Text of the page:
The True King

27 01 2011

The fact that I am about to write these words makes me want to vomit: A new kingdom will arise out of the mire of the many.

So ancient and itchy, I know, but as the core idea pertains to the status music today, I’m all for it. Don’t get me wrong, I think the proliferation of creativity and independent music is wonderful, for all the creative people taking part, for the gestalt, and for our culture as a whole. Affordable technology has placed production in the hands of the creative, myself included, and the results have been massive. There is some real evolution going on (creatively speaking), and the excitement level is so high, no body seems to care about where it’s going. Perhaps it doesn’t matter, because we’ll get there one way or another, right?

That’s fine. But, at risk of sounding old fashioned and impatient, I want to worship one new bad-ass band that redefines what a rock song is supposed to sound like! The beauty and problem with the state of things in 2011 is that we have too many bands doing this, each one a soma to its minor masses, each one contributing to the cosmic spiral of creative chaos, but none uniting millions of human animals and inviting them to leave their belief (and Blackberries) at the door and join them for two hours of face-melting magic.

I listened to the newest (not-so-independent) Kings of Leon record this morning, and I liked it. It really SOUNDS good. The production team behind it has a proven track record, and has helped make the band lots of money. But as good and as popular as the Kings are, what they are not is revolutionary: innovative enough so that you can hear a whole gaggle of bands after them and say, “Well, I know who they’re trying to sound like.” Please don’t confuse my discourse as sympathy for wannabes, because those bands are merely one of the side effects when a single band conquers all others and captures the hearts, minds and genitals of a generation, whose influence ultimately spans generations and lasts decade after decade! Who else out there is challenging the throne once held by bands as mighty as Led Zeppelin or Tool? Jack White clearly has the gravitas to command such worship, but his efforts are so spread out, there is no singular movement to get behind other than the man himself. And while there may be White Stripes reunions here and there, they already are a band of the past, though in terms of relevance and influence they certainly fit the pedigree.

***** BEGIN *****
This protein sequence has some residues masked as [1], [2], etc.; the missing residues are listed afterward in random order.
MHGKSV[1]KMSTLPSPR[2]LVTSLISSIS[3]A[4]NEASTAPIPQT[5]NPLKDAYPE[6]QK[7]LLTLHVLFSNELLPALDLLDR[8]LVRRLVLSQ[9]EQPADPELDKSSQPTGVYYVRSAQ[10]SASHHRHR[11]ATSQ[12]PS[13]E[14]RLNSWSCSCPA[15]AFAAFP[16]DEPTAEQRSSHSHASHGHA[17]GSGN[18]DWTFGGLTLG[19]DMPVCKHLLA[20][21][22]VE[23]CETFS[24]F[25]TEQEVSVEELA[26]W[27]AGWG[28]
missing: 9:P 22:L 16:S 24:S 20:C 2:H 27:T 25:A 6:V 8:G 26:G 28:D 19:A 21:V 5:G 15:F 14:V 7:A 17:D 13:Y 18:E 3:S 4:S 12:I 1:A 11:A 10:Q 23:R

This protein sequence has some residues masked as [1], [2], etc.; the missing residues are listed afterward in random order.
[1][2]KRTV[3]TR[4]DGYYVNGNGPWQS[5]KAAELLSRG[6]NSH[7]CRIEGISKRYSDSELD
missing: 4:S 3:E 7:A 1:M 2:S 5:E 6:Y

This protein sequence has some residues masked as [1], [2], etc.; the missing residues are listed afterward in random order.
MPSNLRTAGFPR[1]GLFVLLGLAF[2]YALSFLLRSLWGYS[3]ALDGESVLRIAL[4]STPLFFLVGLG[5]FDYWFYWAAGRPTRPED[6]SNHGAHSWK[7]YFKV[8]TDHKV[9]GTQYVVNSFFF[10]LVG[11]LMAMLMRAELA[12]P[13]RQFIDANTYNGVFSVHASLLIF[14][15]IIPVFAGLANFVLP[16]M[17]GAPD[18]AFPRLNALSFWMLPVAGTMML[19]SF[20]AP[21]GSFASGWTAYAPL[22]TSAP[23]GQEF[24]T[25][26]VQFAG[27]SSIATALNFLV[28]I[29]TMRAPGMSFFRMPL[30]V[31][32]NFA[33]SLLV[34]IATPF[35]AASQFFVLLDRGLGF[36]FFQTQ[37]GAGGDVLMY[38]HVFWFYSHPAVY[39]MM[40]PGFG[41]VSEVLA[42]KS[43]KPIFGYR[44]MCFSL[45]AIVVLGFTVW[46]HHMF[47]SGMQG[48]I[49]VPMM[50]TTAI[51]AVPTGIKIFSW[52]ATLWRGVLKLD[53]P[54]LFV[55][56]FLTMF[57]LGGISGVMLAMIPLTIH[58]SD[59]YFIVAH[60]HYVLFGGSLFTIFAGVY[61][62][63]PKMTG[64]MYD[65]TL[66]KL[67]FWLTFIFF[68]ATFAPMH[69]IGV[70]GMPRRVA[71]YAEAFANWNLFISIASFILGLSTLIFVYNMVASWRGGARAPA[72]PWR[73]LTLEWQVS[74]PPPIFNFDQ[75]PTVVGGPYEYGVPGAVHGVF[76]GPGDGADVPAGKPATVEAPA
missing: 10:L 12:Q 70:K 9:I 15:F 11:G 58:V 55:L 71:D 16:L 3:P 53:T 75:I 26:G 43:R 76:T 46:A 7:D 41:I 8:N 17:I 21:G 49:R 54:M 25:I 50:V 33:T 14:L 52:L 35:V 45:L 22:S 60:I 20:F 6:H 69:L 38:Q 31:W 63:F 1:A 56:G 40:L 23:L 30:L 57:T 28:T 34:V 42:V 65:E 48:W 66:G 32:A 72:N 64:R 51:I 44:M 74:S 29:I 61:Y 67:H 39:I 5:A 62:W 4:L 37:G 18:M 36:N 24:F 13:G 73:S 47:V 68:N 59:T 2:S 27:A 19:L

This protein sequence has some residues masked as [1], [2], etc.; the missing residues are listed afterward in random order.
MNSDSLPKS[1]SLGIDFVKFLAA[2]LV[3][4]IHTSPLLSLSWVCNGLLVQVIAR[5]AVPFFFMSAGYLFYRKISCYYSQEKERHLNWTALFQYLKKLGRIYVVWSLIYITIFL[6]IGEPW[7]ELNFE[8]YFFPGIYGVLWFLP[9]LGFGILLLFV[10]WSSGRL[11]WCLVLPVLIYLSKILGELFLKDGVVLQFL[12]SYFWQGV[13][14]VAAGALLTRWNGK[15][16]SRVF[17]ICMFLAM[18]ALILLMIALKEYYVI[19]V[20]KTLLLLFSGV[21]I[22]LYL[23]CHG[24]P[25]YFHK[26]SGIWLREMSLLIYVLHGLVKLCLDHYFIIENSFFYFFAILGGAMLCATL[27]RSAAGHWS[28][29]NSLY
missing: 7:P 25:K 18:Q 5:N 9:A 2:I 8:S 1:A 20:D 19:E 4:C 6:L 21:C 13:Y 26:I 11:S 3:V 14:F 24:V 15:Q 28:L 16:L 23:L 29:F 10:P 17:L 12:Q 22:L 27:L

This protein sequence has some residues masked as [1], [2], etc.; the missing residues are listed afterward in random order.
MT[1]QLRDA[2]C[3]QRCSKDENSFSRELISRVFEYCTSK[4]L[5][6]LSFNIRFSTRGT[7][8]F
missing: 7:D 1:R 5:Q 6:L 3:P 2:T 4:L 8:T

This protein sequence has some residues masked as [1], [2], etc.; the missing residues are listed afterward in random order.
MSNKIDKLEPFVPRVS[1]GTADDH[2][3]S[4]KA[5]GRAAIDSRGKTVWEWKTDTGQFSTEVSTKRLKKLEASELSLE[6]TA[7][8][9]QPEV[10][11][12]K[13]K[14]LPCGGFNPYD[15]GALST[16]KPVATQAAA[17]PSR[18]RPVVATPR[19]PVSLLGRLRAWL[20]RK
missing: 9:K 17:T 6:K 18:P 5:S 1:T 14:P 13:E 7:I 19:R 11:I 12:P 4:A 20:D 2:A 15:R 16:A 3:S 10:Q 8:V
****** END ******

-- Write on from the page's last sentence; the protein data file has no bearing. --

I am not here to lambast the Kings, or any other band for that matter. They worked so hard, and they deserve the success that they have earned. I am just ready for the next band that just blows the doors of the establishment, strips the paint from the siding, blasts the glass into infinite particles that reflect the light from millions of smartphone screens and sculpt it into a mean and lustrous crown. Yet, given how personal music is and how many choices there are today, this discovery may very well rest with me, not our culture, and that’s what being independent is all about.